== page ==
JWestern unveils ‘Regret It All’, his most pensive cut to date. Out today via Heist or Hit it trails his debut EP ‘Just People’, out October 23rd.
Part indie-adjacent R&B crooner whose soundwaves crash onto the shores of jazz and hip-hop, part mineworker cracking gems at the cliff face of pop, JWestern’s (AKA John Gooding) delivery is distinctly British; sardonic asides and northern vernacular dripping from his semi-rap flow. However, also indebted to a new breed of genreless US artists in Gus Dapperton, or Omar Apollo, he combines both sides of the coin to create a woozy transatlantic sound.
Writing and recording ‘Regret It All’ specifically was a formative experience for John, a penny drop moment where he realised his self-produced style could become a mode of expression. The emotion of the lyrics and melodies emboldened through digital and analogue techniques.
The echoing vocals and reverberating guitar licks that open the track signify thoughts bouncing around his head as he tries to come to terms with an imperfect relationship. This transformed the titular line from the track – ‘don’t make me regret it all’ – from a self-confessedly throwaway phrase, to a courier for the sentiments he was aiming to convey:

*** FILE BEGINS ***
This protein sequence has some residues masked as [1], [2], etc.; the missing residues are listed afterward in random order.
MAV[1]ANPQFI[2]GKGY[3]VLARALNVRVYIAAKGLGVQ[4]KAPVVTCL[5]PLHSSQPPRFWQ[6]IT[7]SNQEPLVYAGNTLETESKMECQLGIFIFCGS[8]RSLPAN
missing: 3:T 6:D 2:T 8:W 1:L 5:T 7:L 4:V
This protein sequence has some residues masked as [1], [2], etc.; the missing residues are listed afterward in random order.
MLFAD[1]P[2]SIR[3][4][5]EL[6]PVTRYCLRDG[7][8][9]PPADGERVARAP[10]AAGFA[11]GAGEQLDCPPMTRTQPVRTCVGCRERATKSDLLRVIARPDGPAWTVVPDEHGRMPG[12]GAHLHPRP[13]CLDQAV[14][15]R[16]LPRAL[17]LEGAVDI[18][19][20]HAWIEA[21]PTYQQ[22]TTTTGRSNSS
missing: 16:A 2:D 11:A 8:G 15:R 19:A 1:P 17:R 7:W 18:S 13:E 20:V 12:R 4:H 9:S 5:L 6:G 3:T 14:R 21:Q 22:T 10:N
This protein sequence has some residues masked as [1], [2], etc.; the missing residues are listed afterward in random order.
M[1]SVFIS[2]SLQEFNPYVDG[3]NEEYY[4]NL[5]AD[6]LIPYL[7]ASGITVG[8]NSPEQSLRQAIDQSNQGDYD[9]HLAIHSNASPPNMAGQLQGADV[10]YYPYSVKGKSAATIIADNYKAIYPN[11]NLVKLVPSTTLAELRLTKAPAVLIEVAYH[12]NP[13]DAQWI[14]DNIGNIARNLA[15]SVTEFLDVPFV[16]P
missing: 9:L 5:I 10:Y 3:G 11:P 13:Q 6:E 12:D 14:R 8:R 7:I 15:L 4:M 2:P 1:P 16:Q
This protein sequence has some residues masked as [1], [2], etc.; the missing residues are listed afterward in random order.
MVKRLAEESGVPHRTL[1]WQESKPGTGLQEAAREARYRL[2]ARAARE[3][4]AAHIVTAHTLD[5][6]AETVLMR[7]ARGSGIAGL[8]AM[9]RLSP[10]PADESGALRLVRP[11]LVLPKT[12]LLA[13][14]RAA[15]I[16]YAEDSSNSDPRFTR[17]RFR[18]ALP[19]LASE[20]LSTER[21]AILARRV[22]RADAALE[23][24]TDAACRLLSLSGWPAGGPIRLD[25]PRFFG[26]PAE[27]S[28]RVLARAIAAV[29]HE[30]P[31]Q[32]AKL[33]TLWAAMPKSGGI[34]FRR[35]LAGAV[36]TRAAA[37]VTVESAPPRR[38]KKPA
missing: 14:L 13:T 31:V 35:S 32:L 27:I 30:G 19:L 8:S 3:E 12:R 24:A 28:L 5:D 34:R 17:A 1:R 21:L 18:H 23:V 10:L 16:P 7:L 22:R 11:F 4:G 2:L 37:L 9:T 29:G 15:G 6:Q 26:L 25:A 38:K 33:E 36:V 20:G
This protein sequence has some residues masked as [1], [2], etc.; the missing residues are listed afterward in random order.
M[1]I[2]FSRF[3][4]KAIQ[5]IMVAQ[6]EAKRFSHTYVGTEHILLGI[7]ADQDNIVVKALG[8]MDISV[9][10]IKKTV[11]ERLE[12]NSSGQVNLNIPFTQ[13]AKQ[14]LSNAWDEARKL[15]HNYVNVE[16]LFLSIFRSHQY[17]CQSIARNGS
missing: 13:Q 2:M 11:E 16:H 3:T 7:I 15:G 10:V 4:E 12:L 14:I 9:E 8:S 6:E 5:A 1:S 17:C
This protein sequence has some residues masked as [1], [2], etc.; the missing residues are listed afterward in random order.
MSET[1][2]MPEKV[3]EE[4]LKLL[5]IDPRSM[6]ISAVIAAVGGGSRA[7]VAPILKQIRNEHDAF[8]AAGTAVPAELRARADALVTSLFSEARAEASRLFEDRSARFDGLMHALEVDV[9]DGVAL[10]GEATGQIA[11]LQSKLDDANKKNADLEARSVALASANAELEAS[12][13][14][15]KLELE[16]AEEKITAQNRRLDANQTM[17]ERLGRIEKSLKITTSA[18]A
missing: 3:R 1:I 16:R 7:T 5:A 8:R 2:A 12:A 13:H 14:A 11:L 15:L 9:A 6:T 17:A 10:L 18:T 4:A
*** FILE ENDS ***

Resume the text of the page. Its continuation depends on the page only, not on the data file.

“I wanted the synths in the verses to push and pull to illustrate my frame of mind never being constantly in the right headspace, and rather dipping in and out of clarity for a long time.”
The actual content of the line is less important than the picture it paints when fused with these production techniques. This effect was not only achieved through computerised means:
“‘Regret It All’ is the only track on the EP which features the original acoustic guitar I’ve had since I was 6, which all my songs normally start on. For quite a while I thought it lacked movement and groove in the verse/chorus so I thought I’d try finger picking the chords over the top and straight away it changed my perspective of the song.”